The numbers are staggering. 400,000 children are in the foster care system in the U.S. Well over 100,000 of those are waiting to be adopted, and sadly 32% will have to wait 3 years or MORE to be legally a part of a forever family. I believe that these children are near to the heart of God, and present an awesome opportunity for Christ’s church.
I’ve had a passion for orphan care since being involved in a number of missions trips in high school. It was then with the tugging of the Holy Spirit that I vowed to be some part of the solution to the problem. That commitment made nearly two decades before made taking the leap into becoming a foster parent more than just a save-the-world ego trip. It was a calling. Unbeknownst to me, making that choice would be the beginning of one of the hardest, craziest, busiest, and most rewarding seasons of our life. It’s a good thing I love adventure.
When people hear that we are foster parents, we usually get one of a few responses. The most popular is, “I thought about doing that, but I couldn’t. I would get too attached.” This response is so grieving to my heart. These children need people who are willing to love deeply. They need to feel attached to someone. They need to be part of a family. Mostly, they need to know the love of the Father. Someone saying that they can’t represent Jesus to a young child who has seen love all wrong isn’t about the children in foster care at all. It’s still mostly about you. I’m not saying everyone is called to be a family to foster children, but the reason is not because *their* heart would “break.”
We have had 11 placements in our home since becoming licensed. These children have ranged in age from one month old to 17 years old. We have dealt with everything from feeding tubes, week (or two…or three…) long hospital visits, occupational therapy, speech therapy, physical therapy, regular old therapy… Sadly this is pretty common. We’ve had children scratch, punch, and claw us, threaten to throw rocks at us, turn rooms upside down… Like I said, adventure! We have also been able to have conversations with kids that opened a door to share the heart of God that they may never experience in that way again.
Our first placement was a precious 6 week old baby girl. I will never forget the call that came in the middle of the night. I remember rushing to the basement to find the things we would need immediately to care for her. She came to us with red dots on her eyes from the blood being forced there when her father strangled her. It’s so hard to imagine something so horrific being done to a sweet and beautiful little baby girl. She was sent to be with family after being with us for a month.We were able to receive texts with pictures from time to time letting us know how she was doing.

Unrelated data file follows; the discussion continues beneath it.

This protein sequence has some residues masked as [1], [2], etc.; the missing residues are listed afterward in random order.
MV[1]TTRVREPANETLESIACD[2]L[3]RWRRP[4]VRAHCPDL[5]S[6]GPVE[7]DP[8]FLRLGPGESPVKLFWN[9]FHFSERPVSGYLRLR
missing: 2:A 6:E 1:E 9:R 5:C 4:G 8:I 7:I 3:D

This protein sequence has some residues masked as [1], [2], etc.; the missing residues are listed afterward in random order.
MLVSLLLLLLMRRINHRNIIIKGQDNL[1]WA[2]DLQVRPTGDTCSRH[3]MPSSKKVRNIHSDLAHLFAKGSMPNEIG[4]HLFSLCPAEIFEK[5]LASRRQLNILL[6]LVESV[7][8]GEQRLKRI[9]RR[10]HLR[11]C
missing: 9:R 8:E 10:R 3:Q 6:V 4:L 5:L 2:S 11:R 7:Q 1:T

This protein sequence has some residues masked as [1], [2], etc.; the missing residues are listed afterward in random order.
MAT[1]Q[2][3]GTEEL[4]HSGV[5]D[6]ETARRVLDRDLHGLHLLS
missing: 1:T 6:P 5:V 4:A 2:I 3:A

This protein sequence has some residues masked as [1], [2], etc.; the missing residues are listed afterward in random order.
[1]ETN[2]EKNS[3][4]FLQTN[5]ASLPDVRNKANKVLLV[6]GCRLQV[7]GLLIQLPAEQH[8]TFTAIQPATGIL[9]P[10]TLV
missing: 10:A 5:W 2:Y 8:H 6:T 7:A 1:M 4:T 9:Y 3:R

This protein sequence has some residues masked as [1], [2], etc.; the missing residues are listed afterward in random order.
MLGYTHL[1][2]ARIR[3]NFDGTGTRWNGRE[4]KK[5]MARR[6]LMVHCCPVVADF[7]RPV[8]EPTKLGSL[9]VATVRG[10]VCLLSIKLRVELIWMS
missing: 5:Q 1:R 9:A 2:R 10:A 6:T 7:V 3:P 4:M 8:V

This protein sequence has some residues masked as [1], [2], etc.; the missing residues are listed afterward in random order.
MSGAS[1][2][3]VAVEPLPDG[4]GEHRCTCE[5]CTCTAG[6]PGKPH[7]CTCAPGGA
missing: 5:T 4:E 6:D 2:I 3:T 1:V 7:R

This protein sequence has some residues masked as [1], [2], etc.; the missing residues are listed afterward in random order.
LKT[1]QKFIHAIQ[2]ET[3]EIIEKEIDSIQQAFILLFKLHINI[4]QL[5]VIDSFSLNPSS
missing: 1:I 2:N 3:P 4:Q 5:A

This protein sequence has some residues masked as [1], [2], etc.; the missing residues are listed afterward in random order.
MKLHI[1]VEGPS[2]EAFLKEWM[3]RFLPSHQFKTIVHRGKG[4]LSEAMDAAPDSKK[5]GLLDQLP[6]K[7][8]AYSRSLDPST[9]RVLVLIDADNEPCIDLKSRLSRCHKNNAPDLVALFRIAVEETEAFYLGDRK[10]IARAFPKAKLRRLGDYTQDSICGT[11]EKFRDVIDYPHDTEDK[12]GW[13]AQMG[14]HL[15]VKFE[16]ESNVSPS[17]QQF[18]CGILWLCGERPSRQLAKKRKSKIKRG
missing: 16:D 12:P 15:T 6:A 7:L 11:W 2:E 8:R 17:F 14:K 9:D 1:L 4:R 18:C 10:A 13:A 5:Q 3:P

This first experience opened our eyes to a few things.
1. Even after hearing some of the crazy stories of foster care, nothing could prepare my heart for what would come through the door.
2. Foster care is not for the faint of heart.
3. Practically speaking, foster care involves a lot of appointments and paperwork (even if your child is healthy).
Just a few days after our first placement was moved we received a call. Sibling group of three. No one would take them. We were out of state on a family vacation in New Mexico, but they would have someone take care of them until we made it back into town. After every “yes” we give for a placement, I always experience anxiety. Like I said, you never know who it is coming into your home. This time I had an entire day to let that anxiety build. Three kiddos ages 7,6, and 6 weeks would be coming. This placement was our most challenging. They had suffered neglect. The 6 year old girl had 4 rounds of lice that first couple weeks. The oldest boy was violent towards the other kids and had to be moved. The older two ended up being moved out of state to be with their biological father fairly quickly. The youngest, baby “D” stayed with us. The baby was with us for over a year, and ended up being moved to his biological father. That placement was the most heartbreaking for me. The father had steered clear of the whole case, until at least six months in. Then he decided he would try to get custody. It was incredibly hard to say goodbye to this baby that we had raised for his first year of life. We took comfort in knowing that he was in the Lord’s hands, and that he had experienced a safe and loving environment. This placement taught us a few things along the way.